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Groundskeeper Willie: [thinking] No, no, go easy on the wee one. His father's going to go crazy and chop 'em all into haggis.Willie: Shh... you wanna get sued?
Bart: What's haggis?
Willie: Boy, you read my thoughts! You've got "the shinning"!
Bart: You mean "shining".
Sometimes, a rather more direct Shout-Out or name dropping is attempted, but to do so would skirt dangerously close to trademark law. While there are plenty of ways to use substitutes or write around the trademarks, another way is to go ahead with the reference, but deliberately not go through with it, just far enough for the audience to know exactly who or what you're talking about.
There are many ways to get around this visually: Censor mosaic, a black bar over the eyes, or pull back and only make a strong resemblance. But with dialogue, a common way is to have a character obliquely reference the Fourth Wall by stopping the mention before it finishes, directly warning the speaker about getting their makers in trouble. In writing, especially for comics and manga, whatever word they want to say will be said by the character, but the text of the name itself will be partially blanked out or substituted with wingdings.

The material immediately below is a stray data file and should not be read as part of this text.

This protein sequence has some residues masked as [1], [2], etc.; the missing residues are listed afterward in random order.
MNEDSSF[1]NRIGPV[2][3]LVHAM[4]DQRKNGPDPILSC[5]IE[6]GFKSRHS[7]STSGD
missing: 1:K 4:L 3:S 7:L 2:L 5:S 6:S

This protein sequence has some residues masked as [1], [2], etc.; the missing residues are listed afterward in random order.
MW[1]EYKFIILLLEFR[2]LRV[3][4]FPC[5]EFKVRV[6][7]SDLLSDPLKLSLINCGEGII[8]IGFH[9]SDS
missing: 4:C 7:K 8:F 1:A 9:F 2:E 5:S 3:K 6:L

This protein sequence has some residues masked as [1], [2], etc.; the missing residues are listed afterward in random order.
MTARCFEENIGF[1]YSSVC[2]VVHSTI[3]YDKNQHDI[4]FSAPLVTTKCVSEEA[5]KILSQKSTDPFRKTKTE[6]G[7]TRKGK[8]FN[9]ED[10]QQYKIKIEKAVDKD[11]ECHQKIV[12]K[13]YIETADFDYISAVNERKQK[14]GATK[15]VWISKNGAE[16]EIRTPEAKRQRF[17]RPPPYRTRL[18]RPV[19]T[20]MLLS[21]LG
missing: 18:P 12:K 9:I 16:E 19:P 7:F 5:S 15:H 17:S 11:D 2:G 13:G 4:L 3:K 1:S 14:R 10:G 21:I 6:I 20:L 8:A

See Also: Writing Around Trademarks.
Anime and Manga
- Mahou Sensei Negima does one of these when some Humongous Mecha emerge during the battle of Mahora: "Is that a Gu_dam? It must be a Gun_am!" Elsewhere in the book, they're refered to as Ky_sh_nhei
- Suzumiya Haruhi in a Shout-Out to the Gundam series. (There were literally Gundams shooting, but heavily censored!)
Haruhi: "Bring out the * beep* dams!"
- Lucky Star: "Don't you have any special talents?" "Talents, hmm... I can name every single Po__mon!"
- They actually took this to the point where it verged on parody in one scene: Konata and her dad were talking about Gundam... while avoiding any names, images blurred, and censor bars over their eyes.
- Another episode censors Code Geass and Lelouch's name. Ironically, Bandai would later get the rights to license both Code Geass and Lucky Star.
- Also, the Image Song "Yuuchou Sentai Dararenjaa" cut short a reference to Kamen Rider Faiz. Also ironically, Bandai has the license to produce Kamen Rider merchandise.
- Thus they can make references to other properties they own. There's several referencess to Kamen Rider Den-O instead throughout, almost all of them being catchphrases of Momotaros. (And obviously Super Sentai as a whole with the name, and a couple veiled referencess to Ninpuu Sentai Hurricanger thrown in.)
- Also, they referenced Dragon Quest V like above. "A childhood friend? Or a rich lady? One has lots of money... and the ability to cast Boho_mi and I___zun." (Bohoimi=Midheal and Ionazun=Kaboom)